WASHINGTON -- Despite a larger-than-expected increase in tax revenues, the federal budget deficit has grown by some $70 billion and will hit a record $445 billion this year, the White House projected Friday.
The Bush administration put the new numbers in a positive light, saying its tax cuts had strengthened the economy and resulted in a deficit significantly lower than the $521 billion it projected in February.
"Because the president's economic policies are working, we are ahead of the pace to meet the goal of cutting the deficit in half within five years," said Joshua B. Bolten, director of the Office of Management and Budget.
But deficit hawks strongly disputed that interpretation. They said the administration's previous deficit projection was inflated. In addition, its budget projection for the next five years is suspect because it did not include several major spending items, such as funding for the ongoing military conflicts in Iraq and Afghanistan.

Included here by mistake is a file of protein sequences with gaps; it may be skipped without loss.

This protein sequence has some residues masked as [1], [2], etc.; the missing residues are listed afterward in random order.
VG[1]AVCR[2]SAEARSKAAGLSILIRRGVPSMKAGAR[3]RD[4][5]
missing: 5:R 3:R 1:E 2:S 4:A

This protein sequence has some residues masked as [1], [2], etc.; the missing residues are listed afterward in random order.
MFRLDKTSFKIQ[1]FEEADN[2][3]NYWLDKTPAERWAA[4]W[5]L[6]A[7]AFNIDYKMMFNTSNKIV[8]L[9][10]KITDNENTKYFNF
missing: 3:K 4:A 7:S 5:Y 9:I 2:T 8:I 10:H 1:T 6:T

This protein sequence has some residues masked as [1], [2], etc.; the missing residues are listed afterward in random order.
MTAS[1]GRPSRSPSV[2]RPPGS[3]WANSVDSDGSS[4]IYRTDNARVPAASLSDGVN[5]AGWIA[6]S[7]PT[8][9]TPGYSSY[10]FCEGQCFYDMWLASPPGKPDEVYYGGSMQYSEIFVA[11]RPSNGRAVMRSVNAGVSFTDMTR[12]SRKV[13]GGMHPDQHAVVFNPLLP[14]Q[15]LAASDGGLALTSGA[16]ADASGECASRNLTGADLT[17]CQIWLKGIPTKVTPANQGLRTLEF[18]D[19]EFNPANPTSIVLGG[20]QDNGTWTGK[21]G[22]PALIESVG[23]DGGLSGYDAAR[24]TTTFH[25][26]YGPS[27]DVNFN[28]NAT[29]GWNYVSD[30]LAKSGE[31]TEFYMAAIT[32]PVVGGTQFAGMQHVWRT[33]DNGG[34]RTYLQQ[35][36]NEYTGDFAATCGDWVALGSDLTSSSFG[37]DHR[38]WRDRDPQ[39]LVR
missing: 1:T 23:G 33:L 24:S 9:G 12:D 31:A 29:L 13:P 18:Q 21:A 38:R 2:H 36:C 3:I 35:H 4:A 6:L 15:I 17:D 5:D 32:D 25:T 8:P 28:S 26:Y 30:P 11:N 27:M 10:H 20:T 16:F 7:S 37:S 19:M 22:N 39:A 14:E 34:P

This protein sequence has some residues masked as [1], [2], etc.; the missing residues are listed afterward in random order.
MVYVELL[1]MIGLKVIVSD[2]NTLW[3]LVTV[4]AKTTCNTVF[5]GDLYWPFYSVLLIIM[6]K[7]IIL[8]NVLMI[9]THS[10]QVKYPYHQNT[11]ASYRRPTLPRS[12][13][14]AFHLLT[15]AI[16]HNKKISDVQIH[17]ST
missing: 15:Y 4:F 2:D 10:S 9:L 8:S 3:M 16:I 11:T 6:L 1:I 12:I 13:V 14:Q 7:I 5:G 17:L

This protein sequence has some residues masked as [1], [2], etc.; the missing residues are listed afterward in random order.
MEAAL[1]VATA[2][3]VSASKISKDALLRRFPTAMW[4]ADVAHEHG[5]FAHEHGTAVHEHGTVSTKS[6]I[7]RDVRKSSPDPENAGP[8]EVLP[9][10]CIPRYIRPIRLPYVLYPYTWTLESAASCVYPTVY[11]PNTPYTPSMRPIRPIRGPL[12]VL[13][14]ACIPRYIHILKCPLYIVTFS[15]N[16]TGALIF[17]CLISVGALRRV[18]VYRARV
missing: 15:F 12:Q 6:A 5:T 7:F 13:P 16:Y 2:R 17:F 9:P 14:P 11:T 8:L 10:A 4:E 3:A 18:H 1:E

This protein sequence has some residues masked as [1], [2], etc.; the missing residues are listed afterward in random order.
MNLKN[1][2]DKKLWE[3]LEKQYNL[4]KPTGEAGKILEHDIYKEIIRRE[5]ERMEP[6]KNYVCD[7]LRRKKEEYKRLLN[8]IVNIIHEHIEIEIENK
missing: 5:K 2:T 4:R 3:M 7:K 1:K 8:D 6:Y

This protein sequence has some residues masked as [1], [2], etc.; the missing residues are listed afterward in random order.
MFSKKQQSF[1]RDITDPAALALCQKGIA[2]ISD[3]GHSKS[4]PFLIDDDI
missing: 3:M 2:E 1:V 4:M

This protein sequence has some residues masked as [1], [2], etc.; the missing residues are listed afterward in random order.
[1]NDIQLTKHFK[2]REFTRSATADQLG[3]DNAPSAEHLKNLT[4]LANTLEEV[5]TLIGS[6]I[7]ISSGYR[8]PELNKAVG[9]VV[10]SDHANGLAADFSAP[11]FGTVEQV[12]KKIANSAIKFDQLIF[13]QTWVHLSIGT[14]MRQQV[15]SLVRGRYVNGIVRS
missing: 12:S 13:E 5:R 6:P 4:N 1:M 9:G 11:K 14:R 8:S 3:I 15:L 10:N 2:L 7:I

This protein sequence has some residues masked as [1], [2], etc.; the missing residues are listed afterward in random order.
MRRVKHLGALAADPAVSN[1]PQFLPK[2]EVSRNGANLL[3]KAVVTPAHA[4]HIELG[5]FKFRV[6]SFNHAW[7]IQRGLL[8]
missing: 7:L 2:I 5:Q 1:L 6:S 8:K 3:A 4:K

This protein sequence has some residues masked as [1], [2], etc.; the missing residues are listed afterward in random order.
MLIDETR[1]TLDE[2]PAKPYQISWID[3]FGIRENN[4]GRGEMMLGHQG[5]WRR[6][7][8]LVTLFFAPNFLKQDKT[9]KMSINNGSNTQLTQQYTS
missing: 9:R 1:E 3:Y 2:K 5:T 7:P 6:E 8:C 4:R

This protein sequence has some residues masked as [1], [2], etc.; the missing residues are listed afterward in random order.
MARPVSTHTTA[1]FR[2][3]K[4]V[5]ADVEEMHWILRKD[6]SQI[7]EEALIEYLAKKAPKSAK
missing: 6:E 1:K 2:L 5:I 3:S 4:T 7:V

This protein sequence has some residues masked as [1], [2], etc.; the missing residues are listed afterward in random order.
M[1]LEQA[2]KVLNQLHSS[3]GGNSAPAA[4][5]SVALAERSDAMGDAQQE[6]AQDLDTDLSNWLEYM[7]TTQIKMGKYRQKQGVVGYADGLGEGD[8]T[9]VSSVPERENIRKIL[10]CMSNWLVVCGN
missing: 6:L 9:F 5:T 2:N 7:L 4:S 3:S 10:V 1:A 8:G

"The deficit has just gone up by a huge amount," said Robert Bixby, executive director of the Concord Coalition, a nonpartisan group that advocates balanced budgets. "That is what policymakers and the public need to concentrate on."
The presidential campaign of Democrat John Kerry used the report to criticize President Bush's handling of the federal budget and the national economy.
"Even worse than this record deficit is the record deterioration George Bush has caused for the long-term fiscal health of the country and his lack of any plan to restore fiscal discipline," said Kerry economic adviser Gene Sperling.
But budget analysts faulted the budget proposals of both presidential candidates, saying the Republican and Democratic approaches were based on unrealistic and incomplete assumptions about government spending and tax policies.
"It looks unlikely to us that the deficit would be cut in half under either the Kerry or the Bush administration proposals," said Robert Greenstein, executive director of the liberal Center for Budget and Policy Priorities.
OMB Director Bolten said the administration's fiscal 2005 budget estimate includes Bush's request for an additional $25 billion for emergency spending in Iraq.
"We will need additional money in Iraq and Afghanistan, certainly in '05, maybe even in '06," Bolten told reporters. "And so as you look at these numbers, you have to . . . factor in that we will need to have that additional military spending in the budget."
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